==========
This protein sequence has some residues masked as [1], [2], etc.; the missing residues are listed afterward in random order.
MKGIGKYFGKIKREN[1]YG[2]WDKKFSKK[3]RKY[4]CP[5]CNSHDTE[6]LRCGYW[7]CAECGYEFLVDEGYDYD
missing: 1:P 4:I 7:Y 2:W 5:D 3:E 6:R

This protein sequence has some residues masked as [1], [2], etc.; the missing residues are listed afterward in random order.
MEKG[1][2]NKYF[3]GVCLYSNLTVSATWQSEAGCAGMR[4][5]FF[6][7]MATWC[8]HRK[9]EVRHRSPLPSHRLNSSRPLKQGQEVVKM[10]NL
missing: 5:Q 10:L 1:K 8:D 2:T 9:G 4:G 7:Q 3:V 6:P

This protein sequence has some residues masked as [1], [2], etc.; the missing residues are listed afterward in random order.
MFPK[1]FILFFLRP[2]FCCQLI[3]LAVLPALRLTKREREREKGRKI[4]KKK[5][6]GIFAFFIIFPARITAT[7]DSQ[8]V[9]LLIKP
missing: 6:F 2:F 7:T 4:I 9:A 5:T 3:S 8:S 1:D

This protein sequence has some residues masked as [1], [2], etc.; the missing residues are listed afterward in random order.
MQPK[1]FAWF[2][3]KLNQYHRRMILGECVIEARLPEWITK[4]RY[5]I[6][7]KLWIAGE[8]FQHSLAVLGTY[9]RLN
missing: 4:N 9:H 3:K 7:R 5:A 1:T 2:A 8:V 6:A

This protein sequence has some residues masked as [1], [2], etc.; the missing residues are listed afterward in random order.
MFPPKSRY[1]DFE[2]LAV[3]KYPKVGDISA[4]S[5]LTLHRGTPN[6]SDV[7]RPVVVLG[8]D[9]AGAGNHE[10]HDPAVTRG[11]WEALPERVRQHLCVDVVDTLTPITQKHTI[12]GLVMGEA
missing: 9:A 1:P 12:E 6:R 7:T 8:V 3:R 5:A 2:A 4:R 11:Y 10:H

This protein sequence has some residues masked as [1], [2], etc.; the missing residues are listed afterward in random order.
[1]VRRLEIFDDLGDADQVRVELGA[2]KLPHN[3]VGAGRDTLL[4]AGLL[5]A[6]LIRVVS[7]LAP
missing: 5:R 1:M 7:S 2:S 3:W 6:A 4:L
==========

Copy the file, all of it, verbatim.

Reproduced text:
This protein sequence has some residues masked as [1], [2], etc.; the missing residues are listed afterward in random order.
MKGIGKYFGKIKREN[1]YG[2]WDKKFSKK[3]RKY[4]CP[5]CNSHDTE[6]LRCGYW[7]CAECGYEFLVDEGYDYD
missing: 1:P 4:I 7:Y 2:W 5:D 3:E 6:R

This protein sequence has some residues masked as [1], [2], etc.; the missing residues are listed afterward in random order.
MEKG[1][2]NKYF[3]GVCLYSNLTVSATWQSEAGCAGMR[4][5]FF[6][7]MATWC[8]HRK[9]EVRHRSPLPSHRLNSSRPLKQGQEVVKM[10]NL
missing: 5:Q 10:L 1:K 8:D 2:T 9:G 4:G 7:Q 3:V 6:P

This protein sequence has some residues masked as [1], [2], etc.; the missing residues are listed afterward in random order.
MFPK[1]FILFFLRP[2]FCCQLI[3]LAVLPALRLTKREREREKGRKI[4]KKK[5][6]GIFAFFIIFPARITAT[7]DSQ[8]V[9]LLIKP
missing: 6:F 2:F 7:T 4:I 9:A 5:T 3:S 8:S 1:D

This protein sequence has some residues masked as [1], [2], etc.; the missing residues are listed afterward in random order.
MQPK[1]FAWF[2][3]KLNQYHRRMILGECVIEARLPEWITK[4]RY[5]I[6][7]KLWIAGE[8]FQHSLAVLGTY[9]RLN
missing: 4:N 9:H 3:K 7:R 5:A 1:T 2:A 8:V 6:A

This protein sequence has some residues masked as [1], [2], etc.; the missing residues are listed afterward in random order.
MFPPKSRY[1]DFE[2]LAV[3]KYPKVGDISA[4]S[5]LTLHRGTPN[6]SDV[7]RPVVVLG[8]D[9]AGAGNHE[10]HDPAVTRG[11]WEALPERVRQHLCVDVVDTLTPITQKHTI[12]GLVMGEA
missing: 9:A 1:P 12:E 6:R 7:T 8:V 3:R 5:A 2:A 4:R 11:Y 10:H

This protein sequence has some residues masked as [1], [2], etc.; the missing residues are listed afterward in random order.
[1]VRRLEIFDDLGDADQVRVELGA[2]KLPHN[3]VGAGRDTLL[4]AGLL[5]A[6]LIRVVS[7]LAP
missing: 5:R 1:M 7:S 2:S 3:W 6:A 4:L